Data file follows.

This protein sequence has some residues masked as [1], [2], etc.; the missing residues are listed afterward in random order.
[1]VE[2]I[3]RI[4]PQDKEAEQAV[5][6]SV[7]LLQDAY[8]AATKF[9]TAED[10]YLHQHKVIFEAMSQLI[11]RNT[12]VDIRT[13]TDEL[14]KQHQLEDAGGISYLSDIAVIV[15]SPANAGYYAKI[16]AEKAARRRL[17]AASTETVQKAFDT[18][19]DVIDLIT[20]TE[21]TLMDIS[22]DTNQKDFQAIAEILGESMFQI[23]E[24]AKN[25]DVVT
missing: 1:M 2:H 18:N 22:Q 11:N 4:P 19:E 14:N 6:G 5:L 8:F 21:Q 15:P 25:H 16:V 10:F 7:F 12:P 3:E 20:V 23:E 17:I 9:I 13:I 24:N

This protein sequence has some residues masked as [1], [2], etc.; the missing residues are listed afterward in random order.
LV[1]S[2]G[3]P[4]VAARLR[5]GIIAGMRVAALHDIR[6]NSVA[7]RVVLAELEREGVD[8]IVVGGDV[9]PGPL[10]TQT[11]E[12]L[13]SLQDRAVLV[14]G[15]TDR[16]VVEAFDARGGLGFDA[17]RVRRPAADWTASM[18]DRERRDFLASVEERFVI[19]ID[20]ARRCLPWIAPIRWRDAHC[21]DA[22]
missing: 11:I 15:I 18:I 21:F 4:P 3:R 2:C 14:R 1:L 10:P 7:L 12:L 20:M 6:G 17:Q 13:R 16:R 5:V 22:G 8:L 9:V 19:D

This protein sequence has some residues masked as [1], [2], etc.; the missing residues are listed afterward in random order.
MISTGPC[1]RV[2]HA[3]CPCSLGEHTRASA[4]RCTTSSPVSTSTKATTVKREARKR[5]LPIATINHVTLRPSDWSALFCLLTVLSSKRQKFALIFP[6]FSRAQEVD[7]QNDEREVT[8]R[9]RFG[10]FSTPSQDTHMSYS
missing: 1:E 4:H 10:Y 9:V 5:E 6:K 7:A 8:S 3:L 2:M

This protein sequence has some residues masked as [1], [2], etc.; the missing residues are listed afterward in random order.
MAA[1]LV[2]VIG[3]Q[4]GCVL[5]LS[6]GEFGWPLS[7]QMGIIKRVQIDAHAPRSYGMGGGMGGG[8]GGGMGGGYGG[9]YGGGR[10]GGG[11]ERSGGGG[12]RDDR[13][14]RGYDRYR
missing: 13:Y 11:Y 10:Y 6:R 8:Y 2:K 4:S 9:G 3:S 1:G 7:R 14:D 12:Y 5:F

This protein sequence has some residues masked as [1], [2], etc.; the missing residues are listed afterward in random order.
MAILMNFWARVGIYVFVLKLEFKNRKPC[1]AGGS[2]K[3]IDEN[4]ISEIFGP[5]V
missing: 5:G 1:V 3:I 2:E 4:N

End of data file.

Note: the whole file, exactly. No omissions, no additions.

This protein sequence has some residues masked as [1], [2], etc.; the missing residues are listed afterward in random order.
[1]VE[2]I[3]RI[4]PQDKEAEQAV[5][6]SV[7]LLQDAY[8]AATKF[9]TAED[10]YLHQHKVIFEAMSQLI[11]RNT[12]VDIRT[13]TDEL[14]KQHQLEDAGGISYLSDIAVIV[15]SPANAGYYAKI[16]AEKAARRRL[17]AASTETVQKAFDT[18][19]DVIDLIT[20]TE[21]TLMDIS[22]DTNQKDFQAIAEILGESMFQI[23]E[24]AKN[25]DVVT
missing: 1:M 2:H 18:N 22:Q 11:N 4:P 19:E 14:N 6:G 5:L 8:F 21:Q 15:P 25:H 16:V 10:F 7:F 12:P 3:E 20:V 23:E 17:I 9:I 13:I 24:N

This protein sequence has some residues masked as [1], [2], etc.; the missing residues are listed afterward in random order.
LV[1]S[2]G[3]P[4]VAARLR[5]GIIAGMRVAALHDIR[6]NSVA[7]RVVLAELEREGVD[8]IVVGGDV[9]PGPL[10]TQT[11]E[12]L[13]SLQDRAVLV[14]G[15]TDR[16]VVEAFDARGGLGFDA[17]RVRRPAADWTASM[18]DRERRDFLASVEERFVI[19]ID[20]ARRCLPWIAPIRWRDAHC[21]DA[22]
missing: 11:I 15:I 18:I 21:F 4:P 3:R 2:C 14:R 1:L 10:P 7:L 12:L 20:M 6:G 17:Q 13:R 16:R 5:V 22:G 8:L 9:V 19:D

This protein sequence has some residues masked as [1], [2], etc.; the missing residues are listed afterward in random order.
MISTGPC[1]RV[2]HA[3]CPCSLGEHTRASA[4]RCTTSSPVSTSTKATTVKREARKR[5]LPIATINHVTLRPSDWSALFCLLTVLSSKRQKFALIFP[6]FSRAQEVD[7]QNDEREVT[8]R[9]RFG[10]FSTPSQDTHMSYS
missing: 1:E 4:H 10:Y 9:V 5:E 6:K 7:A 8:S 3:L 2:M

This protein sequence has some residues masked as [1], [2], etc.; the missing residues are listed afterward in random order.
MAA[1]LV[2]VIG[3]Q[4]GCVL[5]LS[6]GEFGWPLS[7]QMGIIKRVQIDAHAPRSYGMGGGMGGG[8]GGGMGGGYGG[9]YGGGR[10]GGG[11]ERSGGGG[12]RDDR[13][14]RGYDRYR
missing: 13:Y 11:Y 10:Y 6:R 8:Y 2:K 4:S 9:G 3:S 1:G 7:R 14:D 12:Y 5:F

This protein sequence has some residues masked as [1], [2], etc.; the missing residues are listed afterward in random order.
MAILMNFWARVGIYVFVLKLEFKNRKPC[1]AGGS[2]K[3]IDEN[4]ISEIFGP[5]V
missing: 5:G 1:V 3:I 2:E 4:N